This also includes Google’s helpful content system which is basically about whether your site is helpful to its users.

Google indexing helpful content

If your site has quality issues and Google doesn’t want to index it because of that, your site may get stuck in the “Crawled – currently not indexed” report in Google Search Console.

"Crawled - currently not indexed"
  • Website structure: A well-organized website with a clear hierarchy and easy navigation is easier for search engines to crawl and index.
  • Sitemap: Submitting a sitemap to search engines can help them discover and index your pages faster. An XML sitemap is a file where you provide information about the pages, videos, and other files on your site, and the relationships between them.
  • SEO Optimization: On-page and off-page SEO can influence how quickly a new website is indexed. This includes factors like keyword usage, meta tags, alt tags, and backlinks. Without proper SEO optimization, search engines may not be able to understand what your site is about and whether it’s worth being indexed.
  • Website speed: Faster websites are easier for search engines to crawl, which can lead to faster indexing. This includes both the speed at which your pages load and the speed at which your server responds to search engine requests.
  • Mobile-friendliness: As more and more people use mobile devices to browse the web, search engines give preference to mobile-friendly websites. The Google mobile-first indexing is finally live for almost all websites, which means that
  • Social signals: Links to your website from social media platforms can help search engines discover and index your website faster.
  • Regular updates: Websites that are regularly updated with new content are crawled more often, which can lead to faster indexing.
  • Use of Google Search Console or Bing Webmaster Tools: These tools allow you to submit your website to the respective search engines and can help expedite the indexing process.
  • Internal linking: Having a good internal linking structure can make it easier for search engines to crawl and index all the pages on your website.
  • Technical SEO: If there are serious technical SEO issues on the website or your website’s content is invisible to Google, then your site may not get indexed.

Remember, while these factors can influence the speed of indexing, it’s ultimately up to the search engine algorithms, and it can still take time for a new website to be fully indexed.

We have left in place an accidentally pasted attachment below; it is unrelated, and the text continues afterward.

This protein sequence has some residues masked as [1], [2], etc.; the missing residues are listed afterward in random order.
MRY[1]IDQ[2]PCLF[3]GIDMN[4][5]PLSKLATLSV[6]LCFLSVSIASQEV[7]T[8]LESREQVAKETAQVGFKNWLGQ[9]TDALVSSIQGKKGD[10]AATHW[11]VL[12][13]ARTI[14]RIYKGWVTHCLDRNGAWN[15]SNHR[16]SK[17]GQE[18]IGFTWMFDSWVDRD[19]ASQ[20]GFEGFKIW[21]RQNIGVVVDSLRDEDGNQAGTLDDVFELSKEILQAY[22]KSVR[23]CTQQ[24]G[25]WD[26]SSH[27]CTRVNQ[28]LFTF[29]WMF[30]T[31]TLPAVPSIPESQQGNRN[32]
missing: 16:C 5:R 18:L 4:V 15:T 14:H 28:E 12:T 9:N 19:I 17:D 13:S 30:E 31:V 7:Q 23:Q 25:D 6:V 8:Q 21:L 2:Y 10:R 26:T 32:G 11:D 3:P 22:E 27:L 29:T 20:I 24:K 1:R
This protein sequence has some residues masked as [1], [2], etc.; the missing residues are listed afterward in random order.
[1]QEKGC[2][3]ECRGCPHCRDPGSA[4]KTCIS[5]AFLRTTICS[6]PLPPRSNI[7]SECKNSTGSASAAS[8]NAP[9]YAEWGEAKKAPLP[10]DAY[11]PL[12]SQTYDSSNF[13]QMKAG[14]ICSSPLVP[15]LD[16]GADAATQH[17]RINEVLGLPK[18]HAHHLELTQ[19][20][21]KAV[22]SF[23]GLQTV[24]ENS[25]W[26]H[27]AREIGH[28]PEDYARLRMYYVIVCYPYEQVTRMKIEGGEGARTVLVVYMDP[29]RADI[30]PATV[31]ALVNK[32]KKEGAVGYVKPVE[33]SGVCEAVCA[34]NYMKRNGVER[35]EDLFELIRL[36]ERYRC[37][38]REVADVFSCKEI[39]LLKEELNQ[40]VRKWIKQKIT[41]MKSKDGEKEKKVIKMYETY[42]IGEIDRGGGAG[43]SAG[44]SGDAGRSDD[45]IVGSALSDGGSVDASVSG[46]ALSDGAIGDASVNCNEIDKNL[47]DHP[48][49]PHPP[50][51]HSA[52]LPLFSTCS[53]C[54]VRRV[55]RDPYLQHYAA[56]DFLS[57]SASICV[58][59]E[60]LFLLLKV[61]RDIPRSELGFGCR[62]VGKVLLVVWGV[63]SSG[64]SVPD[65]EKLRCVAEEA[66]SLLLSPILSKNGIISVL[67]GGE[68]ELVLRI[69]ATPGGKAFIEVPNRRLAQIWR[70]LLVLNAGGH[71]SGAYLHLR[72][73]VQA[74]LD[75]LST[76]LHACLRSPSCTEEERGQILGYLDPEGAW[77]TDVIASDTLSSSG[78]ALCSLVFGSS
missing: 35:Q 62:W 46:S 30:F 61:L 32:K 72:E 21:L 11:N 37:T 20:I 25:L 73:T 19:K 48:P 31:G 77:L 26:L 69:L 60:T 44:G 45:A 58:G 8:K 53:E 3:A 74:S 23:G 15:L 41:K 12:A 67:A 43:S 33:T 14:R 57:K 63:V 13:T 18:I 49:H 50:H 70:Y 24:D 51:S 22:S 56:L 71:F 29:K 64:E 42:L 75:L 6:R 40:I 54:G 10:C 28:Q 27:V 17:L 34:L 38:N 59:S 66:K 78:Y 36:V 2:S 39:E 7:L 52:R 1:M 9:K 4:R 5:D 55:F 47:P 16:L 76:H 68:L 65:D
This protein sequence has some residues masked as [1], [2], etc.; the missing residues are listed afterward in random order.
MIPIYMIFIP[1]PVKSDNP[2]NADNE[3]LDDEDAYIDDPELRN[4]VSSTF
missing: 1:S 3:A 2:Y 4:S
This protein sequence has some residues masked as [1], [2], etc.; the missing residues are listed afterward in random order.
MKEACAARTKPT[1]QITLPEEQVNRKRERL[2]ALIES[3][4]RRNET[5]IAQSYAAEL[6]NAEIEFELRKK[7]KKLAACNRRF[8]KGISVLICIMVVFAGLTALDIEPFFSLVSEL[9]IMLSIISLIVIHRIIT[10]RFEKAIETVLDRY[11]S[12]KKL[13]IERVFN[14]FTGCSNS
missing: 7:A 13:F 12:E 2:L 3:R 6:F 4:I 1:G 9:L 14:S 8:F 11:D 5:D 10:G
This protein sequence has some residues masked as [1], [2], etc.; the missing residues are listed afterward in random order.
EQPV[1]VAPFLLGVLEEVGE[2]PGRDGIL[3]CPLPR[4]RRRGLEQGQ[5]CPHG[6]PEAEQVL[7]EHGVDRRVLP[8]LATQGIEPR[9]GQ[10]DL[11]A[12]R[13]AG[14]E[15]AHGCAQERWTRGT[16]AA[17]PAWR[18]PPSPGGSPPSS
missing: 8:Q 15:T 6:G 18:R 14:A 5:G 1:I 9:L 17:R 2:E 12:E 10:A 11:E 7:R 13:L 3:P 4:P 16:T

Frequently Asked Questions (FAQs) on how often it takes Google to index a new site

Here are the most often asked questions on the topic.

How long does it take for Google to index a new website?

The duration it takes for Google to index a new website can vary considerably based on numerous factors. On average, it can take anywhere between a few days to a couple of weeks. This is not a guaranteed time frame, and in some instances, it might take even longer. It largely depends on elements such as the site’s structure, the quality of its content, how well it’s optimized for search engines, and how many high-quality inbound links it has.

Can I speed up Google’s indexing process?

Yes, there are several strategies to potentially speed up Google’s indexing process. You can start by creating and submitting a sitemap through Google Search Console. This serves as a roadmap of your website, making it easier for Googlebot to find and crawl your pages. Ensure your site’s structure is clear and easy to navigate and that you’re utilizing SEO best practices such as using relevant keywords and producing high-quality content. Generating high-quality backlinks from other websites can also alert Google to your site’s presence and relevance, helping speed up the indexing process.

What does it mean for a website to be indexed?

Indexing refers to the process by which search engines like Google add a webpage into their database. Once a page is indexed, it is eligible to be displayed in response to relevant search queries. The process begins with Googlebot (or another search engine’s crawler) discovering a webpage, crawling its content, and then deciding whether or not to add the page to its index.

Why isn’t my website being indexed by Google?